Marine held in Mexico on weapons charges says he felt vulnerable without guns

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LOS ANGLES — Marine reservist Sgt. Andrew Tahmooressi, who spent 214 days behind bars in Mexico on weapons charges, says he often carried guns because felt vulnerable and threatened since leaving active duty.

Tahmooressi, in an interview Thursday night with Fox News host Greta Van Susteren, said that after leaving active duty it has been difficult transitioning to the civilian community from the Marine Corps.

“And it’s easy to go from there to the civilian world carrying a gun around because, you know, you feel like … people are after you,” Tahmooressi said. “And it’s just a different world from there to here. It’s a totally different world.”

Tahmooressi, 25, did two combat tours in Afghanistan. He has been diagnosed with post-traumatic stress disorder and had moved to San Diego to get treatment for PTSD at the Veterans Affairs hospital in La Jolla.

Marines “have guns on them all the time,” he said. “Our gun is our safety. So when you get here and you’re vulnerable … because you have all your boys there in the Marine Corps with you, and you’re all protecting each other, and then you get out here and you’re all by yourself.”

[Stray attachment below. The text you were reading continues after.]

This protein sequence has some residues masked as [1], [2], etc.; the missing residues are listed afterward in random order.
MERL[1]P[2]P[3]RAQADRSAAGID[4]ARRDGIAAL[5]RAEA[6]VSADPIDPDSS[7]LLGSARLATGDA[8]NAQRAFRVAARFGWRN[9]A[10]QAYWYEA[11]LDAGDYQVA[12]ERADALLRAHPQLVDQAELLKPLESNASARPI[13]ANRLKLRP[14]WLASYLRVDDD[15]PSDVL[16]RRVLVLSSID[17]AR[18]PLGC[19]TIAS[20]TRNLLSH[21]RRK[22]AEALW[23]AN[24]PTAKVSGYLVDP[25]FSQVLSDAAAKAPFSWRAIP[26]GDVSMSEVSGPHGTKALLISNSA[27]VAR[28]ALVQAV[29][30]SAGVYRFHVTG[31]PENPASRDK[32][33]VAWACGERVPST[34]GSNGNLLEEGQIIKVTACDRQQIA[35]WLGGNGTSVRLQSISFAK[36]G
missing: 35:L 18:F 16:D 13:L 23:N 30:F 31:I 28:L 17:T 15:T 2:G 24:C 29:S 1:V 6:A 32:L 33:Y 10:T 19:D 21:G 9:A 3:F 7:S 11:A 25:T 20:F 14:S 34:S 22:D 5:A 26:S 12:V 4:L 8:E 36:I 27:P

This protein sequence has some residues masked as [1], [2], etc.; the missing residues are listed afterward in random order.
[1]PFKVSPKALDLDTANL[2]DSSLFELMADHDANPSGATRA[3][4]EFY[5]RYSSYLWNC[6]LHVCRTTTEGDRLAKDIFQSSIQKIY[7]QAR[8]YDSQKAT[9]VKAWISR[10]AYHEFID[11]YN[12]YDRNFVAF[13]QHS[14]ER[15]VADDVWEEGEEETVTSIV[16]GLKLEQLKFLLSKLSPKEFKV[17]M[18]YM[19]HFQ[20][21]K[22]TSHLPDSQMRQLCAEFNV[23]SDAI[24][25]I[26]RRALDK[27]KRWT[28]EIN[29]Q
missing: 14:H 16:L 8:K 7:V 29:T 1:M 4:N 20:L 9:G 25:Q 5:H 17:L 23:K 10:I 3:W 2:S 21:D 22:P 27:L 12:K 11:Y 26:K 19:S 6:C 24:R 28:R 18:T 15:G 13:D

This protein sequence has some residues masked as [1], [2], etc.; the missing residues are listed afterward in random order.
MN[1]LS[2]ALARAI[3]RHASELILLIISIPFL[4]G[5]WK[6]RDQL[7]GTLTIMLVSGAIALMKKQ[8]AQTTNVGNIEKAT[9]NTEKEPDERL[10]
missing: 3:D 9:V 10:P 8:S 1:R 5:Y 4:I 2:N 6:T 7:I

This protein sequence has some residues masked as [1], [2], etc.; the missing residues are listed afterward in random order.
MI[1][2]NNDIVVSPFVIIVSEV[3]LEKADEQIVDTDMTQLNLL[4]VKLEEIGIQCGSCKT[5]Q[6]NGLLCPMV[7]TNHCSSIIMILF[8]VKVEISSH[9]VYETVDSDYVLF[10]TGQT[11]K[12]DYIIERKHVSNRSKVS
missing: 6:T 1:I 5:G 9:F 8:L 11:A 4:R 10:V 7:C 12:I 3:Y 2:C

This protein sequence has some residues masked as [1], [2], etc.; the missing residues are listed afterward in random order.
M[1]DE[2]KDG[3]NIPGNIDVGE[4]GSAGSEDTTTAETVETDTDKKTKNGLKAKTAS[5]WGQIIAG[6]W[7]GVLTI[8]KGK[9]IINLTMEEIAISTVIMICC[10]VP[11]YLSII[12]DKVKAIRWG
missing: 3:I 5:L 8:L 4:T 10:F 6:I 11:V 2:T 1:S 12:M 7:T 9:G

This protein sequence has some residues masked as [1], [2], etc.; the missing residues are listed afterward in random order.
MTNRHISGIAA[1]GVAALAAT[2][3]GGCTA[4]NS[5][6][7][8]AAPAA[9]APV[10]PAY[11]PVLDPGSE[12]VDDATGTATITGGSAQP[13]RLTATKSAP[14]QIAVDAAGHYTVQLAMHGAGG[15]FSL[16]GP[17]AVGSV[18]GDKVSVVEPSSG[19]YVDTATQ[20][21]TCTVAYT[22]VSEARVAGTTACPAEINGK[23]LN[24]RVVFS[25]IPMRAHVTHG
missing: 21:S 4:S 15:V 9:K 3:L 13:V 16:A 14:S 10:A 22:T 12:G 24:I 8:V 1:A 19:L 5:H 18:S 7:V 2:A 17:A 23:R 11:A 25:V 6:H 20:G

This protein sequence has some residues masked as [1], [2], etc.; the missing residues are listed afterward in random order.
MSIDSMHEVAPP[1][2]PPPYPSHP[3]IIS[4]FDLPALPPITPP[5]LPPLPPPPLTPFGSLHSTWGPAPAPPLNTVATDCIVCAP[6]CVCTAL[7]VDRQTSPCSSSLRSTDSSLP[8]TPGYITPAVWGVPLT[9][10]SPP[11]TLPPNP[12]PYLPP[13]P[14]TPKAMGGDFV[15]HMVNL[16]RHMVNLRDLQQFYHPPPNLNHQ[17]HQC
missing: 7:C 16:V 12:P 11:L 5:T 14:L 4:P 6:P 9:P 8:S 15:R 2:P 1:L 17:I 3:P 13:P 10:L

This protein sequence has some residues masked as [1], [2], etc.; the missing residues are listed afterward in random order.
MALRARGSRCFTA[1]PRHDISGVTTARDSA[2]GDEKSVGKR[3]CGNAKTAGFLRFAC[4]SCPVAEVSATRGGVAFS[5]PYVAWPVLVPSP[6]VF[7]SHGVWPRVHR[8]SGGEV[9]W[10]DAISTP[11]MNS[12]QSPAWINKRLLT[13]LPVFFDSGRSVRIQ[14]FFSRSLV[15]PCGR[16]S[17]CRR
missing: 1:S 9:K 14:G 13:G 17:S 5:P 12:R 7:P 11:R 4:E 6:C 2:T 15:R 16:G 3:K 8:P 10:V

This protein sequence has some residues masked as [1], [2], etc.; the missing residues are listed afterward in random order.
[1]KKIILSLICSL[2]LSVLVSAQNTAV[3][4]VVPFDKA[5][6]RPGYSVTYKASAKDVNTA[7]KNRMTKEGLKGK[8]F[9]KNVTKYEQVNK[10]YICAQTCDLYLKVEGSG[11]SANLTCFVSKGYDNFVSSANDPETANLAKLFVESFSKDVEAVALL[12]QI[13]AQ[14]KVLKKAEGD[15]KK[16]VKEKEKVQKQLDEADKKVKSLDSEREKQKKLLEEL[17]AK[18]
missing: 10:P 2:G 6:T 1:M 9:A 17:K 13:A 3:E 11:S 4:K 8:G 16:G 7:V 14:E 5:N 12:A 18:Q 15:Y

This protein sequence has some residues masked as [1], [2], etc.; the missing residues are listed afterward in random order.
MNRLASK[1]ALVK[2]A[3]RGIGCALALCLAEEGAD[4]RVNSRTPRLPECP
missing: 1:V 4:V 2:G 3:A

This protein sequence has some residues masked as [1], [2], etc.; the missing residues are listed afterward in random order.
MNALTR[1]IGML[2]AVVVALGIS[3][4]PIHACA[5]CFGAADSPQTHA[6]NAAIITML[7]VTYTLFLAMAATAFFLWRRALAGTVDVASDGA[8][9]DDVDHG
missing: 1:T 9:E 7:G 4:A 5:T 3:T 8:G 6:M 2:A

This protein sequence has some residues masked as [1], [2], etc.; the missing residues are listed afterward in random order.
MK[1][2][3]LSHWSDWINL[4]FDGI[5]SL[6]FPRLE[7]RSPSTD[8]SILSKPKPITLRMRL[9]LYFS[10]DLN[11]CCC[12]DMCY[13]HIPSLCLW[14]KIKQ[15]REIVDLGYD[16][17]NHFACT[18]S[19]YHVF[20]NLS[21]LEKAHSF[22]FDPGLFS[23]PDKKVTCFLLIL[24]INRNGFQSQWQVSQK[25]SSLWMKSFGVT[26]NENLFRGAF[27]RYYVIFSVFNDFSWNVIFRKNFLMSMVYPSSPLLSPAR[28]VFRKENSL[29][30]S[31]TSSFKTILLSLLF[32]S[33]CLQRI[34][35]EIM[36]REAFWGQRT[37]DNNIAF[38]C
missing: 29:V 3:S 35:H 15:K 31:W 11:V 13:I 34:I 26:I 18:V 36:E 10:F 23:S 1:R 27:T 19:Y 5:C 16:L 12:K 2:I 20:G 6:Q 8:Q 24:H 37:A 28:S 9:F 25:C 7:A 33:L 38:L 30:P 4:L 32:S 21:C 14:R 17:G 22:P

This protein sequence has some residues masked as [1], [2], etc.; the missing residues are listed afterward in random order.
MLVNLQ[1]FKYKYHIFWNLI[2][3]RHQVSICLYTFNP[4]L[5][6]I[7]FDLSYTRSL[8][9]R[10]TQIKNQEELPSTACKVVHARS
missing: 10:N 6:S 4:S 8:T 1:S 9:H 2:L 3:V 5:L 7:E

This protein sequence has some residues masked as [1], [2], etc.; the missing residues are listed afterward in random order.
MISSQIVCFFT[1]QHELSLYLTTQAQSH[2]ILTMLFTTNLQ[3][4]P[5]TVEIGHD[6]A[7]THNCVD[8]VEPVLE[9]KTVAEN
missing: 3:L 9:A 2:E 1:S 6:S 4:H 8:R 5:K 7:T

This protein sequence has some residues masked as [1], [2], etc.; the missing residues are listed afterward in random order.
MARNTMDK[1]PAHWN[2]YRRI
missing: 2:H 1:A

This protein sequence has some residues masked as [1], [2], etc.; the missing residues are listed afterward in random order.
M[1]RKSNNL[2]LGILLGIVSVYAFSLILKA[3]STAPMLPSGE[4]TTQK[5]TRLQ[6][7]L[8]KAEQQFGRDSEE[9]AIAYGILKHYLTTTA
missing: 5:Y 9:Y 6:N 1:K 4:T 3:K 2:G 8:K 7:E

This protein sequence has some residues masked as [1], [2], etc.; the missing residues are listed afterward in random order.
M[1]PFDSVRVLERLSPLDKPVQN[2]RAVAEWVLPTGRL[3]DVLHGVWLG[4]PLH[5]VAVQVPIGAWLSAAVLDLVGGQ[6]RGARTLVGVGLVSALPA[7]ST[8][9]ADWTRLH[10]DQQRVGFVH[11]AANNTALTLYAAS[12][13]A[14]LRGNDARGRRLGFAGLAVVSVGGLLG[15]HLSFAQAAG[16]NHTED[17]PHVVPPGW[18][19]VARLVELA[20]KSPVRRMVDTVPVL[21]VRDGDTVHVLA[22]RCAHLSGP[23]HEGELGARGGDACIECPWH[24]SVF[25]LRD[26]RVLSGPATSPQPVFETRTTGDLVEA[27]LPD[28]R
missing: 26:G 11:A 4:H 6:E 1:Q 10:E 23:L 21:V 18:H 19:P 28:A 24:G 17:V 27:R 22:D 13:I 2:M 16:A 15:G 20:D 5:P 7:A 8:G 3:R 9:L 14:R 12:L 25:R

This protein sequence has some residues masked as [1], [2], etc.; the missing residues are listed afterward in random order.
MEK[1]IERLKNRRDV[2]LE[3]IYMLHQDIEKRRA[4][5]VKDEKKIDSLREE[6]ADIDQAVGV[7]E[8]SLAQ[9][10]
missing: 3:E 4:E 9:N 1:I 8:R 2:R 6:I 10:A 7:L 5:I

A Mexican judge Oct. 31 ordered charges against Tahmooressi dismissed so that he could return to the U.S. and receive treatment for PTSD. Within hours he was on a private flight with his mother, Jill, to their home in Florida.

Tahmooressi was arrested April 1 on the Mexican side of the San Ysidro border crossing. He had a shotgun, a rifle, a pistol and hundreds of rounds of ammunition in his pickup truck.

From the beginning, Tahmooressi insisted that he had driven across the border by mistake after missing the last turnoff to remain in the U.S. and had no intention to sell the weapons.

Dozens of U.S. politicians had called for his release. Van Susteren had also called for his release and did dozens of reports on the case.

Guns have always been part of his life, Tahmooressi said.

“I enjoy guns,” he said. “You know, I grew up liking guns. I had a BB gun when I was a dad. I shot trap with my sister and taught my sister how to shoot trap

“It’s like, you’re stressed out and some people go and smoke a cigarette but some people go to the gun range and go shoot their gun and relieve some tension.”

Still, after his ordeal in Mexico, he said, his attitude toward guns may change.

“I don’t even think I’m going to have any more guns, to be honest,” he said. “I might not. I might just have a gun stored away in a range if you guys still allow me to..”

In an hourlong interview in which he discussed the maltreatment he received in Mexico, Tahmooressi talked about his plans.

“A job would help,” he said. “Getting busy would help, you know, doing productive things would help, It’s not just going to see a doctor, it’s doing good things, you, and good things for other people.

“Being busy and just helping out.”

Story by Tony Perry of Los Angeles Times